Out of form: Brendon Goddard.RECOVERY SESSION
WOUNDED like Monty Python’s Black Knight, Brendon Goddard refused to concede and had a spectacularly good grand final in 2009. A year later he repeated the effort in the first of the two grand finals of 2010.
He elevated his standing in the game by his efforts in those two storied finals, which only served to punctuate his consistently good form.
By the end of those years he was popularly regarded as among the best handful of players in the league. For a period, one respected observer rated him as the best player.
The Brendon Goddard of 2012 is a long way from that player. On Sunday he had a bad day. Tagged, injured, reported he now has a holiday for a fortnight.
Goddard has had two heavy tags this year, the first against Melbourne, the second on Sunday by North Melbourne and the effects on his game were pronounced.
Against Melbourne he had 15 touches and 60 per cent of them missed their mark. On Sunday Sam Wright got under his skin to the point where Goddard laid a bit of skin on him and dropped him on his backside and is consequently now facing a two-game ban. The effect was almost as pronounced. Of his 12 kicks half of them missed their mark.
This is from a player who otherwise ranks sixth best in the AFL for kicking efficiency and over his career has been an exceptional ball user. Most seasons his kicking efficiency is in the 70 per cent range.
On Sunday he lined up for goal from barely 40 metres out and in front, and didn’t make the distance. The ball flopped like he’d kicked a cushion. Admittedly he had only just returned to the ground after having his leg strapped from a knock to the knee but ordinarily even a Goddard miss-kick would have thundered into the upper decks of the dome.
Speaking on On the Couch last night, Saints coach Scott Watters described Goddard’s performance this year as selfless but said he had struggled to break a hard tag at times. Watters rated his season a ”six or seven out of 10”.
Goddard has never won a club best and fairest. He ran second in 2009 and equal third in 2010, years in which he polled 14 Brownlow votes each, his best offerings. In years when the team played grand finals these were good returns and reflective of his ability.
This year he has been a good and serviceable player, but no more. He has had two poor games and was OK in others. For his ability it is not enough. ”He is not in the finals form of 2010, but that was as good as anyone played the game that year. He was outstanding,” said former Saints midfielder Austinn Jones.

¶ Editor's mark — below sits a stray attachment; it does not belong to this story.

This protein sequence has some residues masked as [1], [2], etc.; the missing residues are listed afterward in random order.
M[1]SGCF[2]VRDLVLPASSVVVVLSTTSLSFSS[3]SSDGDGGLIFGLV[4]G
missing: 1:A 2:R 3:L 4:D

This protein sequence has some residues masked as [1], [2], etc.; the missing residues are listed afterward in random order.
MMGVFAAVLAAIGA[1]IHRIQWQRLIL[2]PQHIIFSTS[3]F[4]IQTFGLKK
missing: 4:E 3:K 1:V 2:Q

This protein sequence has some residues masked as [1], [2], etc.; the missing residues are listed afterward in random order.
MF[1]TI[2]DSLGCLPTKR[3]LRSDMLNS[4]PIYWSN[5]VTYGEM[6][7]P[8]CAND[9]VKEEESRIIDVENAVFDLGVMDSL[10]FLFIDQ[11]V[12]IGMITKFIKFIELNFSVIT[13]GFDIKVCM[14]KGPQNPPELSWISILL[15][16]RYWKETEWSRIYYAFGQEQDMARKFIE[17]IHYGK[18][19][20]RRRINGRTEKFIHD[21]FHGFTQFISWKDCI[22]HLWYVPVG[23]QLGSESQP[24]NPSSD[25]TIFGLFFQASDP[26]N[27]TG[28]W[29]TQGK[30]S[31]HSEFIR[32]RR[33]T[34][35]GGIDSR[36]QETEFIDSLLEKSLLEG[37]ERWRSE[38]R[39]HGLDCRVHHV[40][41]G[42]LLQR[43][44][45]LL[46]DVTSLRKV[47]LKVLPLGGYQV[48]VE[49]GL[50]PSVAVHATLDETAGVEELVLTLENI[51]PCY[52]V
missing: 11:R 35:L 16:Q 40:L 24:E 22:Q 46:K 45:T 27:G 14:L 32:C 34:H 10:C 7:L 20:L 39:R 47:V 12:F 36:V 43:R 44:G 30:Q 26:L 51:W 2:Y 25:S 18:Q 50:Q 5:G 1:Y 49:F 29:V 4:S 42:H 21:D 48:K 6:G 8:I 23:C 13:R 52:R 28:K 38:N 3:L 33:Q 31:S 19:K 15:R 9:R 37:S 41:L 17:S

”He has dropped off a bit but it seems to happen to players that are being speculated about with their futures and I think he is getting a bit more individual attention. He was able to play on ball and across half back without heaps of attention before.”
St Kilda’s problem is that with its list in the state it is now, it needs Goddard to be the marquee player around whom it rebuilds, but he does not look likely to be that player.
Their marquee player was Nick Riewoldt but his body cannot carry the burden now. Lenny Hayes is 32 so he is out. Nick Dal Santo is 28, Leigh Montagna is almost 29 and they are both a rung below the level demanded for the marquee bracket.
At 27, out of contract and a restricted free agent at year’s end perhaps a change of clubs could best serve Goddard and the Saints. In a contention side that could afford him, Goddard would add versatility.
St Kilda at the moment is a club in transition. Arguably at the moment its most important structural player is Rhys Stanley.
I know, it sounds silly, but it is true. When Stanley plays, the forwards play better, the ruck performs better, he can run deep to defence. He is as important a player as there is there at the moment perhaps outside of Hayes in the middle.
St Kilda can yet make the eight, and perhaps it will, but the list in its current state will not carry it to a flag.
It is acutely aware of that internally and change will be significant at the end of the year. As a result the second half of the year won’t be a youth policy per se but you suspect more time will be invested in establishing if the younger players can make it.
Are they better served by a Clint Jones who is diligent but a poor kick best served playing a tagging role each week? Or are they better to look at Jack Newnes, Tom Ledger or Daniel Markworth?
To an extent these types of decisions have already been happening. Brett Peake, Dean Polo and Farren Ray for instance have all found senior games very hard to come by.
Hostage to the years when they could have, and should have, won one but didn’t, the Saints must now find the way ahead to the next tilt. And not be left waiting for Goddard.
This story Administrator ready to work first appeared on Nanjing Night Net.